WildEarth Guardians again protests Colorado coal lease auction

WildEarth Guardians issued a May 29 statement criticizing plans by the U.S. Bureau of Land Management to auction that day 3,155 acres of coal reserves in Rio Blanco and Moffat counties, Colo., to a unit of Deseret Power Electric Cooperative.

The lease sale was asked for by Blue Mountain Energy as an additional reserve for its 7,000-acre Deserado longwall mine, which is located seven miles northeast of Rangely, Colo., and currently employs 164 people. The 3,155-acre tract holds roughly 21.3 million tons of coal.

WildEarth Guardians and Greenpeace said the lease sale contradicts the nation’s climate change goals and runs counter to clean air. The groups said they planned to attend the sale and demonstrate for a safe climate and healthy skies.

“The Interior Department is continuing to put climate last, putting our nation and our communities at great risk,” said Jeremy Nichols, WildEarth Guardians’ Climate and Energy Program Director. “This coal sale may make money for Interior Department bureaucrats and the mining industry, but the American public will be stuck with the bill for more global warming pollution.”

The Deserado mine is the sole fuel source for Deseret’s 500-MW Bonanza power plant, located 30 miles west in northeastern Utah. The power plant, which gets this coal via dedicated rail line, emits 4.5 million metric tons of CO2 every year, the groups said. By selling the coal, the BLM will extend the life of the Bonanza power plant until 2032. This is despite the fact that when the plant was built, it was planned to operate only until 2016, the environmental groups claimed.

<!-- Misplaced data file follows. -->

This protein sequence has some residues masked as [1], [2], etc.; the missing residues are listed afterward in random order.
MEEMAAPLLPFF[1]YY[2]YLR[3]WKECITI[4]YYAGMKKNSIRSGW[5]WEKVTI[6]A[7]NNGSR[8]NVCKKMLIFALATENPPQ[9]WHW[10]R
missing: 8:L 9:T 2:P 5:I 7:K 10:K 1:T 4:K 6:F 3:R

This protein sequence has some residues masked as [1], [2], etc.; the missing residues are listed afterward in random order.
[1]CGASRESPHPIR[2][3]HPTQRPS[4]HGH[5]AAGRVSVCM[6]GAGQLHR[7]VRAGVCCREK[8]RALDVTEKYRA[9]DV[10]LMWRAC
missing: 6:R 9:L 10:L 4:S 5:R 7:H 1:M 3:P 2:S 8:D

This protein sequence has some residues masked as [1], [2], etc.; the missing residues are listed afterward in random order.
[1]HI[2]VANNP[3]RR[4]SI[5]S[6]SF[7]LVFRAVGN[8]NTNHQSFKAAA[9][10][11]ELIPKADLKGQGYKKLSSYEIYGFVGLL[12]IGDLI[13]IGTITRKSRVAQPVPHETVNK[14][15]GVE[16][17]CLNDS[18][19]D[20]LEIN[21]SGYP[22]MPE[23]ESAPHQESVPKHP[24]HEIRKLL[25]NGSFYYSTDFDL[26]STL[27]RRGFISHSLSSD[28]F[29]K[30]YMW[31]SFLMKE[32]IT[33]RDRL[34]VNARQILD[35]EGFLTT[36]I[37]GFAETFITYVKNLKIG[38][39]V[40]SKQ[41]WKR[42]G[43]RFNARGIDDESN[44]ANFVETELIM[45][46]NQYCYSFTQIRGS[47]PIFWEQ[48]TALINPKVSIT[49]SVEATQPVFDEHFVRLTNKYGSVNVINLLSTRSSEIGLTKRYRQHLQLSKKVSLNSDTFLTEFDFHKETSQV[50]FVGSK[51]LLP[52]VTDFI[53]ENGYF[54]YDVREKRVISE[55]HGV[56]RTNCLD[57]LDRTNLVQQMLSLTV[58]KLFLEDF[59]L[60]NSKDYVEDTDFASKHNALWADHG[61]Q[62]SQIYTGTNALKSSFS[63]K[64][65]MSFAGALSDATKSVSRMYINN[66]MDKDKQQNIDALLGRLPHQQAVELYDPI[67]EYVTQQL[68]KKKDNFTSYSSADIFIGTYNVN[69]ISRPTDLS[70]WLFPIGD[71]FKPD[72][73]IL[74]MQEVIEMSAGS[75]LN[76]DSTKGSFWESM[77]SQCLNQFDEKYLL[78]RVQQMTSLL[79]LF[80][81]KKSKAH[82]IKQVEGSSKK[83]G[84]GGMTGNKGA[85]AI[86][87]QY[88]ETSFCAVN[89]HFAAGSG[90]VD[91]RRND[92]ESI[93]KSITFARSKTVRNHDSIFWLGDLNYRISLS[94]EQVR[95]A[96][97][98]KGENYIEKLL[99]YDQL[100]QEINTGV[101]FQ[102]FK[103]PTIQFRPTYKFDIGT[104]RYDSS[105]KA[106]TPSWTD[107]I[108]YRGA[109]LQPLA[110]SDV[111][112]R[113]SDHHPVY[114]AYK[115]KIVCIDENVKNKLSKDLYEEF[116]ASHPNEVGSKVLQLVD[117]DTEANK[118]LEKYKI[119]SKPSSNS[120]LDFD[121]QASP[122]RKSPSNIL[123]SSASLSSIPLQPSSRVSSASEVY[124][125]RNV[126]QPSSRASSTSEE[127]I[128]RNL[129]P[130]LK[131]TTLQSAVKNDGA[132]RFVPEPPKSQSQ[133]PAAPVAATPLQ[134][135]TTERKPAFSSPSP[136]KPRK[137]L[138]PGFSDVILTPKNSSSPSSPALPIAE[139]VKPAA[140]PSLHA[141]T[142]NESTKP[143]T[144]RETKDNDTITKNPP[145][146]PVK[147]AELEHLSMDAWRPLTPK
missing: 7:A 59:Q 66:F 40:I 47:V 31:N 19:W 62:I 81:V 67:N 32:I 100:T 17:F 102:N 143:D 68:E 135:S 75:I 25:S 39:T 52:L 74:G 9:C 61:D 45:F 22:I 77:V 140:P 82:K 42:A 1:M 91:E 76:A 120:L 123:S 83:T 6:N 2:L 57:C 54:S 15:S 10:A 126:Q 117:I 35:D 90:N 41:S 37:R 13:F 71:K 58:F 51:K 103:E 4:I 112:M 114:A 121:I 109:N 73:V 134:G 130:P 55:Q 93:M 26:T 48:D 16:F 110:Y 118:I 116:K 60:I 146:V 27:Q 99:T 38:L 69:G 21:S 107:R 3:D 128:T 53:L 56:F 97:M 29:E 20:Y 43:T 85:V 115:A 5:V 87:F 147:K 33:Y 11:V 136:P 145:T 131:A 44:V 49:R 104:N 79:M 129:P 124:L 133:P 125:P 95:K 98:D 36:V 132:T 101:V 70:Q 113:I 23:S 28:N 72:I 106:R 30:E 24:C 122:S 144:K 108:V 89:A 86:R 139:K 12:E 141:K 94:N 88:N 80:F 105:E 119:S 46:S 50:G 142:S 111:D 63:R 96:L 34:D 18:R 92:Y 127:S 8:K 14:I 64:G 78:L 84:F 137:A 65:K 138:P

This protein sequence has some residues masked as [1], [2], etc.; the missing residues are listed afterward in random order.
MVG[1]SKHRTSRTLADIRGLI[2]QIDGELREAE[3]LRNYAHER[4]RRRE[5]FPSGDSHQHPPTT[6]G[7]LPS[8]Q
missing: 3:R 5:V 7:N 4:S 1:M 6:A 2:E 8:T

BLM announced later in the day on May 29 that it has leased the tract for $6.39m to winning bidder Blue Mountain Energy.

Environmentalists want broader revamp of BLM coal leasing program

This leasing action comes on the heels of recent calls by over 135,000 people, as well as national, regional, and local groups, for new Secretary of the Interior Sally Jewell to reform BLM’s coal leasing program and to account for the greenhouse gas emissions from burning that coal.

Most coal production in the Powder River Basin of Wyoming and Montana, by far the nation’s leading coal basin, is from reserves leased through the BLM. That is also the case for coal mines in Utah and Colorado, like Deserado.

In an April letter, WildEarth Guardians, Greenpeace, and others called on Jewell to institute a coal leasing moratorium until the Interior Dept. can complete a review of the program to ensure both its environmental and financial integrity. The Interior Secretary has yet to respond.

“Sadly, the Interior Secretary seems intent on sustaining coal above all else,” said Nichols. “This dangerous disconnect has to stop, it’s time for the Interior Department to keep the coal in the ground.”

WildEarth Guardians has challenged BLM’s decision to offer the Deserado lease at the Interior Board of Land Appeals.

The federal coal reserves offered consist of all reserves recoverable by underground mining methods in a 3,154.76-acre area. The tracts contain an estimated 21.3 million tons of recoverable coal reserves. The underground minable coal is ranked as C bituminous coal. The estimated coal quality on an as-received basis for the tracts includes: 8,000-10,600 Btu/lb; volatile matter of 23.8%-35.93%; moisture of 10%-15.0%; sulfur content of 0.3%-0.95%; and ash content of 7%-20%.

U.S. Mine Safety and Health Administration data shows that Deserado produced 1.7 million tons in 2012 and 2 million tons in 2011.

About Barry Cassell 20414 Articles
Barry Cassell is Chief Analyst for GenerationHub covering coal and emission controls issues, projects and policy. He has covered the coal and power generation industry for more than 24 years, beginning in November 2011 at GenerationHub and prior to that as editor of SNL Energy’s Coal Report. He was formerly with Coal Outlook for 15 years as the publication’s editor and contributing writer, and prior to that he was editor of Coal & Synfuels Technology and associate editor of The Energy Report. He has a bachelor’s degree from Central Michigan University.